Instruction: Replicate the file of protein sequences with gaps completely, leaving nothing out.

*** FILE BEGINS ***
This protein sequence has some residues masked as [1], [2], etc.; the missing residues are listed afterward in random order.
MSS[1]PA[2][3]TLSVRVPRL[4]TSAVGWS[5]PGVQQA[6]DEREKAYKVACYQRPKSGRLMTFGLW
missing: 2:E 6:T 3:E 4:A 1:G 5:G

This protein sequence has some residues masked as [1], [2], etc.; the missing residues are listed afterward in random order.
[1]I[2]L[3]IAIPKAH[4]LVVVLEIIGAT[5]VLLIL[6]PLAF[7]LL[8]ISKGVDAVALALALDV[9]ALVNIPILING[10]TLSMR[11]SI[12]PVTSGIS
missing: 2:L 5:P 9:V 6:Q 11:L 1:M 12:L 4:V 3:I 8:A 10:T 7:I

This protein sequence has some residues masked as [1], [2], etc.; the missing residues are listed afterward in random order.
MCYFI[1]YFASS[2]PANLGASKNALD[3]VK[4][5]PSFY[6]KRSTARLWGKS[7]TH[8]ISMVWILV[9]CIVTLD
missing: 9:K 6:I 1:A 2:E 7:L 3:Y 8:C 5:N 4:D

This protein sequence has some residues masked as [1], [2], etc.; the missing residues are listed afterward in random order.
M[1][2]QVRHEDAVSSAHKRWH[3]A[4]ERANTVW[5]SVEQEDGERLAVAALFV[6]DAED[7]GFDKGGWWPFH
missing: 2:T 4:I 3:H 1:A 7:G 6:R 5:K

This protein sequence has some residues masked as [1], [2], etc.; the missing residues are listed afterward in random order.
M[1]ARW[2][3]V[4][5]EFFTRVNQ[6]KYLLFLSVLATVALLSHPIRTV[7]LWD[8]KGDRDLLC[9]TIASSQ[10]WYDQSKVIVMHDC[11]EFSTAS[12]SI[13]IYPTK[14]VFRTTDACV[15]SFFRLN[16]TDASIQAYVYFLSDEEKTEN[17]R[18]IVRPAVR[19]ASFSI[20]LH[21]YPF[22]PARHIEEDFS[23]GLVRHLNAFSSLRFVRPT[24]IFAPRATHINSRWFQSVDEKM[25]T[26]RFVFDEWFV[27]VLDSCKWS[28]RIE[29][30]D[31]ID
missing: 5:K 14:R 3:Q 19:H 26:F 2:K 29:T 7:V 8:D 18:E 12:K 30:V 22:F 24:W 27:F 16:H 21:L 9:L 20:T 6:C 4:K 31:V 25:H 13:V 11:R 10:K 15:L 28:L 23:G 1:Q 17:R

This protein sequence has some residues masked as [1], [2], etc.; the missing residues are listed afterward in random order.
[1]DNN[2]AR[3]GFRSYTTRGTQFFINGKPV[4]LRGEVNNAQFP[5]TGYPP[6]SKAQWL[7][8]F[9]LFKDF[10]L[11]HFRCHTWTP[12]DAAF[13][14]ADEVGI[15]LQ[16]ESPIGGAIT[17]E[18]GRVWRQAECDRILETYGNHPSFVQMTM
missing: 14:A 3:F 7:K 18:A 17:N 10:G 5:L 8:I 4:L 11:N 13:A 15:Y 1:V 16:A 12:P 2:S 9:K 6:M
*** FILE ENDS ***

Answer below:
This protein sequence has some residues masked as [1], [2], etc.; the missing residues are listed afterward in random order.
MSS[1]PA[2][3]TLSVRVPRL[4]TSAVGWS[5]PGVQQA[6]DEREKAYKVACYQRPKSGRLMTFGLW
missing: 2:E 6:T 3:E 4:A 1:G 5:G

This protein sequence has some residues masked as [1], [2], etc.; the missing residues are listed afterward in random order.
[1]I[2]L[3]IAIPKAH[4]LVVVLEIIGAT[5]VLLIL[6]PLAF[7]LL[8]ISKGVDAVALALALDV[9]ALVNIPILING[10]TLSMR[11]SI[12]PVTSGIS
missing: 2:L 5:P 9:V 6:Q 11:L 1:M 12:L 4:V 3:I 8:A 10:T 7:I

This protein sequence has some residues masked as [1], [2], etc.; the missing residues are listed afterward in random order.
MCYFI[1]YFASS[2]PANLGASKNALD[3]VK[4][5]PSFY[6]KRSTARLWGKS[7]TH[8]ISMVWILV[9]CIVTLD
missing: 9:K 6:I 1:A 2:E 7:L 3:Y 8:C 5:N 4:D

This protein sequence has some residues masked as [1], [2], etc.; the missing residues are listed afterward in random order.
M[1][2]QVRHEDAVSSAHKRWH[3]A[4]ERANTVW[5]SVEQEDGERLAVAALFV[6]DAED[7]GFDKGGWWPFH
missing: 2:T 4:I 3:H 1:A 7:G 6:R 5:K

This protein sequence has some residues masked as [1], [2], etc.; the missing residues are listed afterward in random order.
M[1]ARW[2][3]V[4][5]EFFTRVNQ[6]KYLLFLSVLATVALLSHPIRTV[7]LWD[8]KGDRDLLC[9]TIASSQ[10]WYDQSKVIVMHDC[11]EFSTAS[12]SI[13]IYPTK[14]VFRTTDACV[15]SFFRLN[16]TDASIQAYVYFLSDEEKTEN[17]R[18]IVRPAVR[19]ASFSI[20]LH[21]YPF[22]PARHIEEDFS[23]GLVRHLNAFSSLRFVRPT[24]IFAPRATHINSRWFQSVDEKM[25]T[26]RFVFDEWFV[27]VLDSCKWS[28]RIE[29][30]D[31]ID
missing: 5:K 14:R 3:Q 19:H 26:F 2:K 29:T 7:V 8:D 18:E 12:K 30:V 22:F 24:W 27:F 16:H 21:L 9:L 20:T 6:C 4:K 31:V 25:H 13:V 11:R 10:K 15:L 28:L 23:G 1:Q 17:R

This protein sequence has some residues masked as [1], [2], etc.; the missing residues are listed afterward in random order.
[1]DNN[2]AR[3]GFRSYTTRGTQFFINGKPV[4]LRGEVNNAQFP[5]TGYPP[6]SKAQWL[7][8]F[9]LFKDF[10]L[11]HFRCHTWTP[12]DAAF[13][14]ADEVGI[15]LQ[16]ESPIGGAIT[17]E[18]GRVWRQAECDRILETYGNHPSFVQMTM
missing: 14:A 3:F 7:K 18:A 17:N 10:G 5:L 8:I 4:L 11:N 13:A 15:Y 1:V 16:A 12:P 2:S 9:K 6:M